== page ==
Austrian Courts: Chimpanzees Are Not People
In response to a lawsuit filed by an animal rights organization, the Austrian Supreme Court has ruled that a chimpanzee named Matthew Hiasl Pan is not, in fact, a person under the law:
A chimpanzee cannot be declared a person, Austria’s Supreme Court has ruled, activists said on Tuesday.
An animal rights group had sought to have the chimp, Matthew Hiasl Pan, declared a person in hopes of gaining guardianship of the animal.
The shelter where Matthew has lived for 25 years is going bankrupt, threatening to leave him homeless. Donors have offered to help support him, but under Austrian law, only a person can receive personal gifts.
The Vienna-based Association Against Animal Factories sought to have him declared a person and petitioned to be appointed Matthew’s trustee.
But the high court upheld a September ruling by a judge in the town of Wiener Neustadt rejecting the petition, the group said on Tuesday.
This is obviously the right result to the extent of our scientific knowledge to date, but I’m sympathetic with the litigating group’s aim here, which seems to be primarily directed towards being named guardian of the chimpanzee so that they can guarantee its protection, although given that it seems to be a rather radical group, it may be that the intent was to declare chimpanzees to be persons all along.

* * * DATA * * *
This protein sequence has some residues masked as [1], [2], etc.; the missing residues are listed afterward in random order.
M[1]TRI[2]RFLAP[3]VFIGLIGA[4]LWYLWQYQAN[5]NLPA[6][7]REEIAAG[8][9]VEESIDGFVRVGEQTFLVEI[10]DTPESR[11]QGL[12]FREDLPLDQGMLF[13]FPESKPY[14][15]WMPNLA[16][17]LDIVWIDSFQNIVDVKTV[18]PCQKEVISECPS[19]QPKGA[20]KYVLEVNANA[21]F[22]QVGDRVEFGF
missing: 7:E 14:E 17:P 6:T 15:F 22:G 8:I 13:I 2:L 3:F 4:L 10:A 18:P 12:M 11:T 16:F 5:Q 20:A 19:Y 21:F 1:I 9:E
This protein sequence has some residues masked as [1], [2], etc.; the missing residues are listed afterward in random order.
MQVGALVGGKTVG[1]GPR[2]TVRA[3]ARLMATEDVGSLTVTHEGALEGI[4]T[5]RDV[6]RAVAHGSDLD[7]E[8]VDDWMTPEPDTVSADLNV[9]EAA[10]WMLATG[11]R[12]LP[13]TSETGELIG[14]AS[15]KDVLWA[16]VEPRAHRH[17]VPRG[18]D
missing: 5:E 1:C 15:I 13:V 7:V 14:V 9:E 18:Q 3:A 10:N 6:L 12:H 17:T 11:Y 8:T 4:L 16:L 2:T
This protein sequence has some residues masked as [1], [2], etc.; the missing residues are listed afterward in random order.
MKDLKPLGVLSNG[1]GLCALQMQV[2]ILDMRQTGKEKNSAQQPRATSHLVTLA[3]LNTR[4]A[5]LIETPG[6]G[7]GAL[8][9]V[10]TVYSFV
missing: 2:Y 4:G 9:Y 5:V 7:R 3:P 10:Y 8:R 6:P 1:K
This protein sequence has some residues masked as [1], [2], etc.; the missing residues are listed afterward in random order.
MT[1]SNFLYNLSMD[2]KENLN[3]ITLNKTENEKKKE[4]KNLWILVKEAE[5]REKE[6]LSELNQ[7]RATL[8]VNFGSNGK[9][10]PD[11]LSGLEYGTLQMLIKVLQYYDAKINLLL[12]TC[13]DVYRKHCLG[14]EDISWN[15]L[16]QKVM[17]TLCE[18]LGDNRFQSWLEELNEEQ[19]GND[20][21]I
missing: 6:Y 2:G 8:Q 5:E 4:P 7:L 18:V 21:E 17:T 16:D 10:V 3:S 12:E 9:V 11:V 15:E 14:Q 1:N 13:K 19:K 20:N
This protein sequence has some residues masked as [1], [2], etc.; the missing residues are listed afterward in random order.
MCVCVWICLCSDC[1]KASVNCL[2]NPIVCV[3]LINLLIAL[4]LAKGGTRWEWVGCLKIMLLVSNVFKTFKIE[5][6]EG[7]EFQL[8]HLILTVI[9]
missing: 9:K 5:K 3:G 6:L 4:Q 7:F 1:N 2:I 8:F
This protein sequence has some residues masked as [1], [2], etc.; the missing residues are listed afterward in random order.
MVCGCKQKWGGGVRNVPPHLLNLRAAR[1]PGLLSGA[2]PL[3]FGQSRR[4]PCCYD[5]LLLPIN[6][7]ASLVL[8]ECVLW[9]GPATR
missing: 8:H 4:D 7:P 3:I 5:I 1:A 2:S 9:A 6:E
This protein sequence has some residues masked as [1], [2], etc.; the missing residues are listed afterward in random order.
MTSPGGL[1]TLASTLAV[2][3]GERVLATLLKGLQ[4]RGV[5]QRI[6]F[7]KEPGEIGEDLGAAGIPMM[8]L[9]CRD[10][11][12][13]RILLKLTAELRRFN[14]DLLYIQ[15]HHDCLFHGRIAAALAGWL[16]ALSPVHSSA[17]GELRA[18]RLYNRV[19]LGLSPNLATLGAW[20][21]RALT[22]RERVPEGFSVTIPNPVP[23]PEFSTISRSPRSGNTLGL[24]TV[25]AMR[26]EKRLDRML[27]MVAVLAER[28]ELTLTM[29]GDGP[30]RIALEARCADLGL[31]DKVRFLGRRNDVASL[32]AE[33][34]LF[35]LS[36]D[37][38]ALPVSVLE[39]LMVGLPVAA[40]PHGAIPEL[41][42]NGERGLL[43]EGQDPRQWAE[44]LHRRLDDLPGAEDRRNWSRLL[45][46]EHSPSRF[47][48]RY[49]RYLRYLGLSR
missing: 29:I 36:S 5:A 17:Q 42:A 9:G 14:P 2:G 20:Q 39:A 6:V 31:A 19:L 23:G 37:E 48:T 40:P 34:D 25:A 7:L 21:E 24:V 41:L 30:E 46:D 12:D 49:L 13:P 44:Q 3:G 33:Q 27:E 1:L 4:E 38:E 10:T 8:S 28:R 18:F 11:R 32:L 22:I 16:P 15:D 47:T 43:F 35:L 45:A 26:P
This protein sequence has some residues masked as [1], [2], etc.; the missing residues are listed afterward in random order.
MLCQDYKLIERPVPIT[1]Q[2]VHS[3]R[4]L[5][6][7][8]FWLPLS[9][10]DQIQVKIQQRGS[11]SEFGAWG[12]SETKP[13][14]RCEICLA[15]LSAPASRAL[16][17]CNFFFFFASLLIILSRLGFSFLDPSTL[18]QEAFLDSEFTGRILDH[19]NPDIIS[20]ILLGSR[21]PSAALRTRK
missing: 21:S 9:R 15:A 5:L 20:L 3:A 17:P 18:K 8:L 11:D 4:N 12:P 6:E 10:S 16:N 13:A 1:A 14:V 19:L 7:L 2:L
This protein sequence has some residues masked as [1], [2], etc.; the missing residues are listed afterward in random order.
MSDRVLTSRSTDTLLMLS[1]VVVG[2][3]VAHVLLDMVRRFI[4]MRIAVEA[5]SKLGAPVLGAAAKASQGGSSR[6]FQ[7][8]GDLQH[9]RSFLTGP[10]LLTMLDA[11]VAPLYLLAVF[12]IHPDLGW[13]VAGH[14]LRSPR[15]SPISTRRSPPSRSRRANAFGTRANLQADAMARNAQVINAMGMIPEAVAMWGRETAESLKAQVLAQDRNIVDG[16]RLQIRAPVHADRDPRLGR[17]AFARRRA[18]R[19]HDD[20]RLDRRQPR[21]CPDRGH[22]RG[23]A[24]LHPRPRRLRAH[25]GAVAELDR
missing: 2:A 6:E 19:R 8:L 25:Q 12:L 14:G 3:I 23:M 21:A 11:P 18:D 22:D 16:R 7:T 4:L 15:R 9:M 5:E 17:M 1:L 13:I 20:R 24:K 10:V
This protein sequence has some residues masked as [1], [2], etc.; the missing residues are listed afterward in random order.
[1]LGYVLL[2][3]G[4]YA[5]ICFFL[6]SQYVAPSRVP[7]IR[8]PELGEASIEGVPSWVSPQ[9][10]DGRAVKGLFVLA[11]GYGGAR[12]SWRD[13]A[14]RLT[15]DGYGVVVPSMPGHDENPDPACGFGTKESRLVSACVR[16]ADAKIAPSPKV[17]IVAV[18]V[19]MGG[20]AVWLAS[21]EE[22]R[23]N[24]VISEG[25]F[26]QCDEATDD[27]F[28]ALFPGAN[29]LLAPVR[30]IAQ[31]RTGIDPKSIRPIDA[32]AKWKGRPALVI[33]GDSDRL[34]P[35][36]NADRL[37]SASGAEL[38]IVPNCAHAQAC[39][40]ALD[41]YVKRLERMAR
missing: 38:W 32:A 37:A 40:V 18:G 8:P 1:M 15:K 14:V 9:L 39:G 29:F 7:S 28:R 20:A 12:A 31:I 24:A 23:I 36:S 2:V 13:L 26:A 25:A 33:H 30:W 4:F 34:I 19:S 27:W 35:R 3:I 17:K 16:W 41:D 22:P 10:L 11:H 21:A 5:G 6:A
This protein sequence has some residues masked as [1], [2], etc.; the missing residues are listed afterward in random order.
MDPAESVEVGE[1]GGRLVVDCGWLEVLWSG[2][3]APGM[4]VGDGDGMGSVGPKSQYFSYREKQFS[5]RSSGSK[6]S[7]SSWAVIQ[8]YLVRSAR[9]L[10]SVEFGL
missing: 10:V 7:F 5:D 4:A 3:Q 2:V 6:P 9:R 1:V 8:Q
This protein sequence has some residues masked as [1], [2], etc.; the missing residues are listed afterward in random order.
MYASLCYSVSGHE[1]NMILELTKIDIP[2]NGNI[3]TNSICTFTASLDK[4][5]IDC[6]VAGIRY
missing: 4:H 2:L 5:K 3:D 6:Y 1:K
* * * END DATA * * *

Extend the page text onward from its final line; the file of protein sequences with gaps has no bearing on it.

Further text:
That said, I do think that chimpanzees and other intelligent animals, particularly primates, deserve a higher level of legal protection than they currently possess. Indeed, I’m not entirely certain that, in the long run, we can safely write them off as “non-persons”. Experimentation in this area is limited, but there is at least one famous experiment which suggests that if chimpanzees are raised as humans with humans, they will behave as though they are human to the limits of their physical structure. It’s easy to write off chimpanzees as “lesser” because they in many ways act like animals and don’t appear to be capable of learning much language once they are adults. Still, the same can also be said for feral children who are found raised by animals–frequently such children are not able to adapt to human society and some are never capable of learning language. So I think that the area of animal cognition is important and merits a great deal of study, which is why those species that we might have to give some benefit of the doubt to with respect to personhood are worthy of greater protection under the law.